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SMURBS: SMart URBan Solutions for Air Quality, Disasters and Urban Growth

Dr. Evangelos Gerasopoulos / October 21, 2017

On 9-11 October 2017, a number of Earth observation scientists, communicators and policy makers came together in Rome, Italy to attend the ERA-PLANET kick-off meeting. ERA-PLANET is the European Network for Observing our Changing Planet; a network of 34 partner organizations from 15 European countries and one associated country, coordinated by the National Research Centre for Italy (CNR-IIA).

Operating on an overall budget of €33.6m, ERA-PLANET’s goal is to strengthen the European Research Area in the domain of Earth Observations,  and to contribute to the Group on Earth Observations (GEO), particularly EuroGEOSS and the EU Space Policy through the Copernicus programme.

The Network promotes the use of tools and technologies to improve decisions based on data from the Global Earth Observation System of Systems (GEOSS), and consists of four strands represented by innovative projects: SMURBS, GEO-Essential, iGOSP and iCUPE.

I am the project leader for SMURBS, which stands for SMart URBan Solutions for Air Quality, Disasters and Urban Growth. With greater numbers of people now living in urban areas, cities are growing and this brings several interlinked associated pressures. SMURBS will work with selected cities in Europe to integrate and unify existing fragmented Earth observation resources (satellite data, in-situ networks and sensors, unmanned aerial systems, models and citizen observatories) under the "smart city" concept, for information and decision making in the areas of air quality, disaster resilience and urban growth, with a view to improve quality of life in urban areas.

This work also aligns with the GEO Engagement Strategy priorities of the Sendai Framework, the Paris Agreement and the United Nations 2030 Agenda, particularly Sustainable Development Goals 3, 9, 10, 11, 13, 15 and 16. We hope this work can also feed into the GEO Work Programme through the associated activities of the EO4SDG initiative.

Resilience is an important aspect of our work, and in this area the project also addresses long standing as well as modern issues like health and migration. SMURBS should inform decision making for the large-scale migration of people coming into Europe using multi-source EO data. We plan to foster citizen participatory mechanisms, on top of and merged with RS information, to build urban and societal resilience relating to migration induced pressures. The goal here is to provide better living standards for both migrants and locals weighing all relevant pressures. On a similar theme, Earth observations will be used to add value to health assessments and analyses, as part of the SMURBS smart city approach.  Tools and methodologies for assessing the health impact of air pollution will support policy makers in evaluating risks and taking appropriate action. The plan is to review existing and produce a new series of Essential Urban Variables and indicators, as well as white papers on EO4health and EO4migration. A portfolio of SMart URBan Solutions will be delivered in a ready to take up fashion and training materials will be widely disseminated, the latter under the approach of "lighthouse-follower" cities. Cities overseas Europe are already involved through partners' activities (e.g. La Paz in Bolivia, Beijing and Nanjing in China), and engagement also overseas Europe is anticipated to increase further during the course of the project.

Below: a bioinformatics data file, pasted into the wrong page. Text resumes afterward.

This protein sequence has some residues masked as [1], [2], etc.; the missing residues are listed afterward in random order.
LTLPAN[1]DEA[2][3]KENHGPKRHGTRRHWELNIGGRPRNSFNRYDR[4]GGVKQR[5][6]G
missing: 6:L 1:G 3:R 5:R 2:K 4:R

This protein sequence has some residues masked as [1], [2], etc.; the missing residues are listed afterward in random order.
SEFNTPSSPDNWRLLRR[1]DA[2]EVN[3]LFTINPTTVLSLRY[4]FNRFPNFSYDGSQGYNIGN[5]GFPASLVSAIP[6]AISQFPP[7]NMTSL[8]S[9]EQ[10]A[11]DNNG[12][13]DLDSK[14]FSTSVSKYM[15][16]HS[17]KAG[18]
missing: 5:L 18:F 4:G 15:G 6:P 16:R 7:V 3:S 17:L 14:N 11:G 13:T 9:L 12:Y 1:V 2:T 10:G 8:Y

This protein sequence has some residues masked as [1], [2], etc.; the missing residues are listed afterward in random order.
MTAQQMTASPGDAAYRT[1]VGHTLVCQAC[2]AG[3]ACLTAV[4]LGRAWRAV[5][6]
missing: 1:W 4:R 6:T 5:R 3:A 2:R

In terms of programmatic advancement, we hope to contribute to GEOSS and Copernicus by supporting GEO’s Strategic Engagement priorities and addressing the Societal Benefit Areas of Sustainable Urban Development, Public Health Surveillance and Disaster Resilience. We will also build on previous European projects, support capacity building and help to broaden the user base for GEOSS and Copernicus. As just one of the strands of ERA-PLANET, we believe the  project as a whole will have a major impact in Europe and internationally through GEO.

 

Evangelos Gerasopoulos

About the author:

Dr. Evangelos Gerasopoulos is a Research Director at the National Observatory of Athens, Greece, and has a background in Atmospheric Physics and Air Quality. He graduated from AUTH-GR (MSc, PhD) and worked as Post Doctoral fellow at the Max Planck Institute (Biogeochemistry Department, Mainz) and the Environmental Chemical Processes Lab (University of Crete). He serves as a member of the Programme Board of GEO since 2015, and among others as member of the Sectorial Scientific Council for the Environment and Energy of the National Council for Research and Technology (2014 – 2016), Member of the SC of the Navarino Environmental Observatory (Greek-Swedish).

 

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